Clients change careers, undertake expensive pursuits like collecting art and undergo major life events that can create new issues. As clients’ circumstances change, take the time to sit down with your high-net-worth clients and ask them the following questions:
- Is their insurance program broad enough to address the widest possible range of personal risks?
- Are the financial limits of the policy high enough to absorb any new exposures?
- Is the insurance company financially solvent, stable and secure?
Many high-net-worth clients have diversified their asset classes. For example, they may have invested heavily in real estate given the financial meltdown in 2008 and opportunities presented by declining real estate values in the United States. They also continue to invest in fine art and other valuable collections.
The convergence of these investment decisions and increasingly unpredictable weather events might suggest that these investors have carefully considered the nature and extent of their insurance coverage to protect these investments. However, we all continue to come across situations where this is not the case.
In many cases, clients rely on their insurance advisor to be well-versed in the needs of the high-net-worth marketplace. They expect information regarding the insurance required to transfer physical asset risks, especially in situations involving very expensive properties.
In these situations, it is important that they understand the need to insure their homes at full replacement value and that higher limits for contents will provide added protection.
It is important to note that for high-net-worth individuals, their homes are unique and often have many improvements and added features not commonly found in other homes. People in higher income brackets need to engage in discussions with insurance advisors and insurance companies that can discern and evaluate their specific risks, and transfer these exposures via appropriate insurance coverage and financial limits.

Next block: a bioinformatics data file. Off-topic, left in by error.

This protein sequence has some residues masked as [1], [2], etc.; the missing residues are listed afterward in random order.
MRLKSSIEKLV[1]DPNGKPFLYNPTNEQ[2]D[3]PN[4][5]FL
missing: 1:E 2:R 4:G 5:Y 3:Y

Asking the right questions will help. Here are a few examples:
- Has your home ever experienced a sewer or drain backup? If so, what steps have been taken to mitigate this from reccurring?
- Does your home have a backflow valve or sump pump alarm system installed?
- If the power goes out for an extended period of time, is there a permanently installed backup power generator?
- Do you have current appraisals on file for your art collection? Do you have a current inventory?
- Are fine art items stored high off the floor, especially away from basement drains?
With today’s unpredictable storms, you have to prepare your client for every potential disaster. Asking the right questions is the best way to probe and uncover what’s required to protect their personal assets.
It’s all about choice and control—accepting the fact that significant wealth requires more attention toward personal risks and the optimum strategies to manage and mitigate these exposures. Something as seemingly simple as making a determination between scheduling each piece of fine jewellery separately or buying a blanket policy to insure the entirety at a particular financial limit of protection requires a discussion. These are not commodity products—certainly not for people of means with significant possessions and luxury features in their homes.
Indeed, insurance insists on a continuous dialogue between the insurance broker, the insured and his or her advisors. Just because certain coverages may be mandatory doesn’t negate the reasons for a thoughtful evaluation of risks and a methodical insurance purchasing process.
Your best alternative is to take control of the situation before the next disaster strikes.
Melanie Wilcox is assistant vice president, Chubb Personal Insurance, Chubb Insurance Company of Canada. The views, information and content expressed herein are those of the author and do not necessarily represent the view of Chubb Insurance Company of Canada or of any of The Chubb Group of Insurance Companies. The information provided should not be relied on as legal advice or a definitive statement of the law in any jurisdiction. For such advice, you should consult your own legal counsel.
Copyright 2013 Rogers Publishing Ltd. This article first appeared in the August 2013 edition of Canadian Insurance Top Broker magazine.